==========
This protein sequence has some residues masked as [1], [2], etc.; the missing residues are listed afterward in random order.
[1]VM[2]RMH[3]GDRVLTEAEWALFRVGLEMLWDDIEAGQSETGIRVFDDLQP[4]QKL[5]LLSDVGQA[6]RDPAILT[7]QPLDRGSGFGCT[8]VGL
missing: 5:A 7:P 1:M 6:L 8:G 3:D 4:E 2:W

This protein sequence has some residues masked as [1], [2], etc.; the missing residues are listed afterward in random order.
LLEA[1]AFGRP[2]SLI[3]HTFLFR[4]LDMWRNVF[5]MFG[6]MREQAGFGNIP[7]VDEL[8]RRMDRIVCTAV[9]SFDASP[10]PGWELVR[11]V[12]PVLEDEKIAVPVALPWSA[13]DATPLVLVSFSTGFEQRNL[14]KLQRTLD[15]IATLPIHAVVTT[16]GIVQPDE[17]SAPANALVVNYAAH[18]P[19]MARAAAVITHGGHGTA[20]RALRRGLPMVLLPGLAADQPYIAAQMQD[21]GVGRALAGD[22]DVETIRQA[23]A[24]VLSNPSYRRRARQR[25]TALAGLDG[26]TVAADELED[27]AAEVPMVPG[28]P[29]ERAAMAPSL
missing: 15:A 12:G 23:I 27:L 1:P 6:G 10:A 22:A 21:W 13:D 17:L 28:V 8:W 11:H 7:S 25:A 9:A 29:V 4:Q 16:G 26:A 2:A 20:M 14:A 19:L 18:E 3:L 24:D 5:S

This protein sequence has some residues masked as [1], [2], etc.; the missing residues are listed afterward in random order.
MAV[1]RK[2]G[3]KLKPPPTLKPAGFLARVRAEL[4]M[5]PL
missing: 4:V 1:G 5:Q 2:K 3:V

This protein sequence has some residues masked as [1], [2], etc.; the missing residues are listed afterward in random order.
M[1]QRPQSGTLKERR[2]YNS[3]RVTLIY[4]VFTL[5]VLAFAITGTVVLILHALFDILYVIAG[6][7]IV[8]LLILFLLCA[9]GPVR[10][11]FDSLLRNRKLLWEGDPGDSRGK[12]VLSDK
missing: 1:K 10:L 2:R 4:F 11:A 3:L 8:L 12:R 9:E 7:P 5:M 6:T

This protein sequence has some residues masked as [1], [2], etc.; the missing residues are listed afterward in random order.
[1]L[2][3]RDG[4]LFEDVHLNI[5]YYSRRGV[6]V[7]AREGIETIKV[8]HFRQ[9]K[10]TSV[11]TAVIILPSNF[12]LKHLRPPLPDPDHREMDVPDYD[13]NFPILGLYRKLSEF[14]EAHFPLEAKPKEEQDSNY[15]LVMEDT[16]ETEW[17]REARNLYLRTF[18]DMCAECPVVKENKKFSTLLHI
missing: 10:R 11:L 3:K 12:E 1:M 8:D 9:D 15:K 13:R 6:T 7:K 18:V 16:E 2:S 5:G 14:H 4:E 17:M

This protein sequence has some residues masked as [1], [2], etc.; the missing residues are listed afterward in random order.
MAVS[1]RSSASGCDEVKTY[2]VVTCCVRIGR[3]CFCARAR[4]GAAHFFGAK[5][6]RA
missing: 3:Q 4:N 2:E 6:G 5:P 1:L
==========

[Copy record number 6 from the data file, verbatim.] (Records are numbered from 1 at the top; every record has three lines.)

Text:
This protein sequence has some residues masked as [1], [2], etc.; the missing residues are listed afterward in random order.
MAVS[1]RSSASGCDEVKTY[2]VVTCCVRIGR[3]CFCARAR[4]GAAHFFGAK[5][6]RA
missing: 3:Q 4:N 2:E 6:G 5:P 1:L